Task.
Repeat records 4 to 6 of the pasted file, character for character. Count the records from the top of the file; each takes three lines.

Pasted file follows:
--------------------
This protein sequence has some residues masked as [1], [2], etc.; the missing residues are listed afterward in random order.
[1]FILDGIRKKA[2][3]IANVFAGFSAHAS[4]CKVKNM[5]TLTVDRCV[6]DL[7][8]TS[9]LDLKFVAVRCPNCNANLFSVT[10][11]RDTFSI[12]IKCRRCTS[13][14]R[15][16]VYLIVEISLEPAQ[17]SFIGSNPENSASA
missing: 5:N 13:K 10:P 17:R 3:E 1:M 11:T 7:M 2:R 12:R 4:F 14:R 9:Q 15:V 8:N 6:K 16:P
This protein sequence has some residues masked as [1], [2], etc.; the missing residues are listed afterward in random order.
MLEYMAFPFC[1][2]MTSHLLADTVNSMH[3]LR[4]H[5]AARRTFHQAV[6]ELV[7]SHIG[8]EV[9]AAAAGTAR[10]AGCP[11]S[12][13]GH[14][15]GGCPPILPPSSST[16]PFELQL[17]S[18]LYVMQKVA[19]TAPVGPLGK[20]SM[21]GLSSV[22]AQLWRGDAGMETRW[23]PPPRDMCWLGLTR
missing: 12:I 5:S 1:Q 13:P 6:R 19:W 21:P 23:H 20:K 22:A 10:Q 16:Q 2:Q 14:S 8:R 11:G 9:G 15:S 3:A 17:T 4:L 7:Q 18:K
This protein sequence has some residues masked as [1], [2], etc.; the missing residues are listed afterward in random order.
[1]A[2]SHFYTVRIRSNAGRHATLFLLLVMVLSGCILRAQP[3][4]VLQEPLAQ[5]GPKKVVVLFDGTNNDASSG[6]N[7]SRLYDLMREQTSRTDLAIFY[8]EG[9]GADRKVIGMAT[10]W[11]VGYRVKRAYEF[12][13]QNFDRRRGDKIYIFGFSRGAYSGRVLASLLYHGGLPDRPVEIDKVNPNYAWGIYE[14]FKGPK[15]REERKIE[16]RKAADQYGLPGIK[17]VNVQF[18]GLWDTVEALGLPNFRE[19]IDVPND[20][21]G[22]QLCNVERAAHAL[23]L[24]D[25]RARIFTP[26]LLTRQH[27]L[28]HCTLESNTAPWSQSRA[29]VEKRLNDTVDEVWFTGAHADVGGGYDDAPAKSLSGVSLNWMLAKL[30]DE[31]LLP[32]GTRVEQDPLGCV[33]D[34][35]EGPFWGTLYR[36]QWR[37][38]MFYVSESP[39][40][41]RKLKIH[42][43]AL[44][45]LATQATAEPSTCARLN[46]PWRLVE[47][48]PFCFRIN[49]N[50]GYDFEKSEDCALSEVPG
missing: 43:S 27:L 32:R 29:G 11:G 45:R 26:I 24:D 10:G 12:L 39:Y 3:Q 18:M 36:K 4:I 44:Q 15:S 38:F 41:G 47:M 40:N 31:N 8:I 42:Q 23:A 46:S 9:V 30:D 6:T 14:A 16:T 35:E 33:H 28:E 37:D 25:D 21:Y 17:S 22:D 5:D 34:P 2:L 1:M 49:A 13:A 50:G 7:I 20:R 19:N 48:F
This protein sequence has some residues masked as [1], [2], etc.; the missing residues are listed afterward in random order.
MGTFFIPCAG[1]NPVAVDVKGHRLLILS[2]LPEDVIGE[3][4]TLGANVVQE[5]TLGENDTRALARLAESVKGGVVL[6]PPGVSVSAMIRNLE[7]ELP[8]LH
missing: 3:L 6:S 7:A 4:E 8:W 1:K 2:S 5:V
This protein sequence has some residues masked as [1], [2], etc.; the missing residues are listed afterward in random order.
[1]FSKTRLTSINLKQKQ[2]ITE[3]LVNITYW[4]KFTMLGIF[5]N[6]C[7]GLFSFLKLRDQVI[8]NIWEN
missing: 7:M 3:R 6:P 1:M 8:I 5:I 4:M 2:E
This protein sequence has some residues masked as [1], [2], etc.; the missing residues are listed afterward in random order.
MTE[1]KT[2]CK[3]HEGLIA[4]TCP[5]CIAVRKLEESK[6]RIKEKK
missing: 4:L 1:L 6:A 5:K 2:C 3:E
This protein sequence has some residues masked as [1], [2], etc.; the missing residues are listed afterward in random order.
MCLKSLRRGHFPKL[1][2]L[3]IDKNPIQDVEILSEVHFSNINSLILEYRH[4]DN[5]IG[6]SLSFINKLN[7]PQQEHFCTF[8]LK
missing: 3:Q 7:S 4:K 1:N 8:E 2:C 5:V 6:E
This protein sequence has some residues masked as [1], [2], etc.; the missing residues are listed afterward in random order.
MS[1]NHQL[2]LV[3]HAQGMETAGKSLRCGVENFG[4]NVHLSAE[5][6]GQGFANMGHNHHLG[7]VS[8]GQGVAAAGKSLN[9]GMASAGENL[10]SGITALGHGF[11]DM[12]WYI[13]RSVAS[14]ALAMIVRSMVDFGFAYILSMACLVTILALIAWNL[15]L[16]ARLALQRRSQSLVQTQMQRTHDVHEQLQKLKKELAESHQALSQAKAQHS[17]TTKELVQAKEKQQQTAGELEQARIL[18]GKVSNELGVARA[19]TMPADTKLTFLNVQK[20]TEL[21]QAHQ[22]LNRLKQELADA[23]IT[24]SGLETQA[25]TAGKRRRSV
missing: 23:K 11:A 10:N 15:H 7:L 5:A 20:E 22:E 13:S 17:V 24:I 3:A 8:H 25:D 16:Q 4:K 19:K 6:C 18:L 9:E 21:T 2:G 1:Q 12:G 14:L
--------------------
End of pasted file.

This protein sequence has some residues masked as [1], [2], etc.; the missing residues are listed afterward in random order.
MGTFFIPCAG[1]NPVAVDVKGHRLLILS[2]LPEDVIGE[3][4]TLGANVVQE[5]TLGENDTRALARLAESVKGGVVL[6]PPGVSVSAMIRNLE[7]ELP[8]LH
missing: 3:L 6:S 7:A 4:E 8:W 1:K 2:S 5:V
This protein sequence has some residues masked as [1], [2], etc.; the missing residues are listed afterward in random order.
[1]FSKTRLTSINLKQKQ[2]ITE[3]LVNITYW[4]KFTMLGIF[5]N[6]C[7]GLFSFLKLRDQVI[8]NIWEN
missing: 7:M 3:R 6:P 1:M 8:I 5:I 4:M 2:E
This protein sequence has some residues masked as [1], [2], etc.; the missing residues are listed afterward in random order.
MTE[1]KT[2]CK[3]HEGLIA[4]TCP[5]CIAVRKLEESK[6]RIKEKK
missing: 4:L 1:L 6:A 5:K 2:C 3:E